Raspberry Pi Handbook magazine magazine out now

The postman dropped off something I’ve been waiting to see for a while, the Raspberry Pi Handbook, a Linux Magazine Special (#14). 98 pages of Pi goodness with very few adverts makes for a compelling read. Although the price tag of £7.99 feels a little steep that’s the price of more content and less adverts hence I feel it is justified.
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Inside you’ll find lots of new articles on the Pi covering the OS and software, programming and hardware hacking. There’s a particularly interesting article on hooking up a USB weather station to the Pi and outputting the data recorded via a web server (also hosted on the Pi) that I think I’ll be trying out. There is also a very interesting interview with Eben Upton that is worth a read, noting that this interview is available to read for free online. The magazine comes complete with a DVD containing a number of different operating systems for the Pi which is handy to avoid potentially lengthy downloads in some cases, albeit at the price of the ISO images burned to the disc eventually becoming out of date.

The magazine also includes several articles re-printed from The MagPi and it is good to see The MagPi (even if only in part) making its debut on the shelves of WH Smith.

One thing I especially like about the Handbook is that it rapidly goes from beginner to advanced without feeling the need to trudge through endless “this is what a keyboard is: you press the keys and magic happens” very basic introductions to the Pi. There is a lot of straightforward stuff contained in the magazine but the reader is rapidly taken on to advanced topics including compiling from source. Good to see.

Raspberry Pi Handbook, available from... well pretty much anywhere that sells magazines.
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Pocket Space Craft - fly your own spaceship to the Moon (for real)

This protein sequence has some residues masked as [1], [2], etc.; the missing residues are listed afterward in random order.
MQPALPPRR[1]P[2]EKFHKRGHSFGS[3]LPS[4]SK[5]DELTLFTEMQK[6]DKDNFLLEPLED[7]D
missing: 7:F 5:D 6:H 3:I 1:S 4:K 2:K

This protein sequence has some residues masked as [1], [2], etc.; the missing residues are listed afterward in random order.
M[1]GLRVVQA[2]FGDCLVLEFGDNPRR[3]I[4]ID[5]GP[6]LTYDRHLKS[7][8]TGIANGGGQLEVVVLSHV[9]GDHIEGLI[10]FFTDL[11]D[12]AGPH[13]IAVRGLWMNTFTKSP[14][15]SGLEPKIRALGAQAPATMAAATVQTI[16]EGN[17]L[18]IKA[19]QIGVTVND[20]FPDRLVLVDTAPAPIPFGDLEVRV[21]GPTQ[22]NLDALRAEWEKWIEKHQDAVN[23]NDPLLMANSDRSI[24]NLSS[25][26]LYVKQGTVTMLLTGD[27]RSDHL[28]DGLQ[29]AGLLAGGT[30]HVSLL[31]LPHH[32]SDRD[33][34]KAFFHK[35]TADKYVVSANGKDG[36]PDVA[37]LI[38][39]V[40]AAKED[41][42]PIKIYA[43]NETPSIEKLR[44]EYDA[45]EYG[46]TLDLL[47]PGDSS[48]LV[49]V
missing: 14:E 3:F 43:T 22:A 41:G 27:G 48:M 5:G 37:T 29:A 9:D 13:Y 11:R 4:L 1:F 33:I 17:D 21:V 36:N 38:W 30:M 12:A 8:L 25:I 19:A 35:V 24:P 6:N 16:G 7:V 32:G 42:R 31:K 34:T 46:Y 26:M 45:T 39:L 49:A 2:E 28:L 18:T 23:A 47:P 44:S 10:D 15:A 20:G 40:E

The Pocket Space Craft project is now LIVE on Kickstarter. This is a genuine opportunity to own your own space craft that flies to the Moon inside a CubeSat. I met Michael the founder of Pocket Space Craft at the Raspberry Pi Boot Camp. Thousands of pocket space craft will be packed into the CubeSat and launched. The Kickstarter project provides you with opportunities to customise the software and hardware of the craft which leads to all kinds of “what-if” possibilities.

Why pocket? Well, “smaller than a CD and thinner than a sheet of paper” sums it up nicely. I was lucky enough to get my hands on one of the craft at the Boot Camp and was impressed at the methods the team has used to reduce weight and create something so thin (maybe it should be called an iPocket?) Managing to get solar cells, a system on a chip (you thought the Broadcom SoC on the Raspberry Pi was small? That’s nothing compared to this), and additional electronics onto such a tiny platform is truly impressive.

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But the fun does not stop there: the project will provide an Android and iOS Pocket Mission Control enabling interaction at every step of the journey.
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Do support the Kickstarter project, it is ABSOLUTELY worth it. You have until August 26th.
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Issue 14 of The MagPi released

Issue 14 of The MagPi has been released. This issue contains a review of the Bristol Raspberry Pi Boot Camps that RaspTut has been attending along with The MagPi. Also in this issue is the first in a series of articles about the new camera board add-on available for the Pi.

As always, the magazine is available for free to read online or download as a PDF.
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